I’m not so great at time management or looking to the future. I make a lot of plans in my head that never go anywhere. If you’re anything like me—if you’re a prospective or current college student—writing a four-year plan can help you stay organized an on track to graduate on time. We had to write our own four-year plans in my freshman seminar class, but even as a senior, I still refer back to mine (and I was one of those kids that thought writing it in the first place was stupid).
What is a four-year plan? It’s a skeleton list (or a really detailed list if that’s your thing) of everything you plan on doing: classes you need/want to take, study-abroad trips you want to go on, internships you want to have, scholarships you want to get—throughout your college career, broken down by semester and summer.
Why write a one? If you keep it updated as you go and refer to it when scheduling classes, you’ll know exactly where you stand when it comes to graduating on time, building your resume and fitting in fun. When you know from the very start what classes you have to take and what order you have to take them in, you can organize them so you’re not stuck with a really heavy course load while studying for the GRE and applying for graduate school. Plus, you’ll know what fun classes and activities you’ll have time for.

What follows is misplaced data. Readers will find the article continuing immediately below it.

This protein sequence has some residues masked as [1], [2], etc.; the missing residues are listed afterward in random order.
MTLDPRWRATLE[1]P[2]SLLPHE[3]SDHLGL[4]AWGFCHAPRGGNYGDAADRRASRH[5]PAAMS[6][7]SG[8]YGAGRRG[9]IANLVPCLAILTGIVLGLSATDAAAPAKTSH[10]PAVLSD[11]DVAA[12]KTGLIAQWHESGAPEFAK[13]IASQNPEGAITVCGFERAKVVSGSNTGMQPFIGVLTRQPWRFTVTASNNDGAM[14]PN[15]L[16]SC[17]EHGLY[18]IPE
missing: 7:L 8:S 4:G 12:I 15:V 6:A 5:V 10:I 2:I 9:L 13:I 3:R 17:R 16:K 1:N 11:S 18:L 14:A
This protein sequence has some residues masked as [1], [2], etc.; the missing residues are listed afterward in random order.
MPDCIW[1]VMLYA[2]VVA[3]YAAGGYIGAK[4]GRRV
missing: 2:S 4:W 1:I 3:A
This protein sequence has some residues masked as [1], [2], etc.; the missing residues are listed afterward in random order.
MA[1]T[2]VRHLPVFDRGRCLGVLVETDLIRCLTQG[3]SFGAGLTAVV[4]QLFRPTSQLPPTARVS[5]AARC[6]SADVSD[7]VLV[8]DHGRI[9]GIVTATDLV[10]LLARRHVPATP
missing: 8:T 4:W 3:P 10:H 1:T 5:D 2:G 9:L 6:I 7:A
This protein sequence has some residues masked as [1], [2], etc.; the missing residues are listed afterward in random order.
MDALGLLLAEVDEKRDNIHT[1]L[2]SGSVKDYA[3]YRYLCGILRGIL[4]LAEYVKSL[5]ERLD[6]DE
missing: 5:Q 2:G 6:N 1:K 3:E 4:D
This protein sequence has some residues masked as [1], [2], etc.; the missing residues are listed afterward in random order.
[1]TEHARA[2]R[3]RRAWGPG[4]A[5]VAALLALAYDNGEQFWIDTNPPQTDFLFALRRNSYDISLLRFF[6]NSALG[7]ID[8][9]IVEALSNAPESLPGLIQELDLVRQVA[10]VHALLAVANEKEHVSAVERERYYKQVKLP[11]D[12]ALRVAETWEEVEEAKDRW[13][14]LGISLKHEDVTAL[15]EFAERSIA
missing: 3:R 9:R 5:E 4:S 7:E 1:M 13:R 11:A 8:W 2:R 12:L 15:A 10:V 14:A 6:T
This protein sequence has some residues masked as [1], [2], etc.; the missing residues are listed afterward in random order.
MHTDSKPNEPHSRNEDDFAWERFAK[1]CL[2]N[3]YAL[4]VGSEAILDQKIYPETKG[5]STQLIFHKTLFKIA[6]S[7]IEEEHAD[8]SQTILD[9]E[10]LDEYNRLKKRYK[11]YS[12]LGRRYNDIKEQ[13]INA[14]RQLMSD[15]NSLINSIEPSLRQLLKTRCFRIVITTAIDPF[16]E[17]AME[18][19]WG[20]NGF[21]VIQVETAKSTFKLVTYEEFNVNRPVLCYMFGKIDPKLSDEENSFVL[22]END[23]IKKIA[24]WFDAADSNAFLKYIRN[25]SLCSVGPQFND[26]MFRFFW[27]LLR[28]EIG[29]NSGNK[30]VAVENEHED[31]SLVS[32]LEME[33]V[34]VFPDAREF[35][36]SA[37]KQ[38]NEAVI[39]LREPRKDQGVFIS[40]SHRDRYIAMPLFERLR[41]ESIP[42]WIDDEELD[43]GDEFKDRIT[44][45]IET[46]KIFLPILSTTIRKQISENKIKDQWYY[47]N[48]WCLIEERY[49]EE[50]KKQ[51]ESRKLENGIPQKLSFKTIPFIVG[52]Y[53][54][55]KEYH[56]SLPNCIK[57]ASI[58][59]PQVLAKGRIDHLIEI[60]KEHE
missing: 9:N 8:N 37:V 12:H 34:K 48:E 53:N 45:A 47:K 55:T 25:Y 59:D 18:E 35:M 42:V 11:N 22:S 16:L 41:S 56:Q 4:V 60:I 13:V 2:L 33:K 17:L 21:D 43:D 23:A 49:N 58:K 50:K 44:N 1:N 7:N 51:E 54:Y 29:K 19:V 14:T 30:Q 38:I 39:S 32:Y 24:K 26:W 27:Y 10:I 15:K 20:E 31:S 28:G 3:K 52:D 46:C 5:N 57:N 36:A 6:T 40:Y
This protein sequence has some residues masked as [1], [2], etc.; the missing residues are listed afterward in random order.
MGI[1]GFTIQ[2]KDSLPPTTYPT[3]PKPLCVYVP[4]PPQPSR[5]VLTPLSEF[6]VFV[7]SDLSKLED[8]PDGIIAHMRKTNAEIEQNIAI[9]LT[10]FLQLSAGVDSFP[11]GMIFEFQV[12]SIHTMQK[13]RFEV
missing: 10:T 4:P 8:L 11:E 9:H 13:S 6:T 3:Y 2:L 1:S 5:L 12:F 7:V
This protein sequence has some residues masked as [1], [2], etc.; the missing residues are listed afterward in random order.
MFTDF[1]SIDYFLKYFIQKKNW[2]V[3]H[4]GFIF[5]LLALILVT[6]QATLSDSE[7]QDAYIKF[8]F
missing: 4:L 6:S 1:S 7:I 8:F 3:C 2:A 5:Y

How do you write a four-year plan?
- Format it in a way that makes sense to you but is also readable to someone else, like your academic advisor.
- Look up your graduation requirements and the credit load allowed per semester.
- Write your required classes into your plan, organizing them by the semester you plan on taking them. Keep in mind that some courses have prerequisites that you’ll have to take first. Be sure to write them down in the proper order.
- Add what you’re planning on doing each summer—study abroad, internship, summer job.
- If you have plans for any other breaks, like an online class over winter break or an alternative spring break trip, add those.
- If you’re planning on continuing your education, put the required tests on your plan. The summer before your senior year is a great time to study for and take the GRE, MCAT. or LSAT.
- Some other good things to add: clubs and organizations you’re in, community service you do, conferences you present at, etc.
How do you use a four-year plan? When it comes time to schedule classes for next semester, pull it out and make sure you’re still on track. At the end of each semester, update it with the courses you and your grade in each one. If you’re changing your major, adding a minor or making any other changes, the long-term impact will be clear at a glance. Setting goals, especially putting them down on paper, is key in achieving goals. Also, notice that your four-year plan is an excellent reference when writing your resume and preparing for an interview.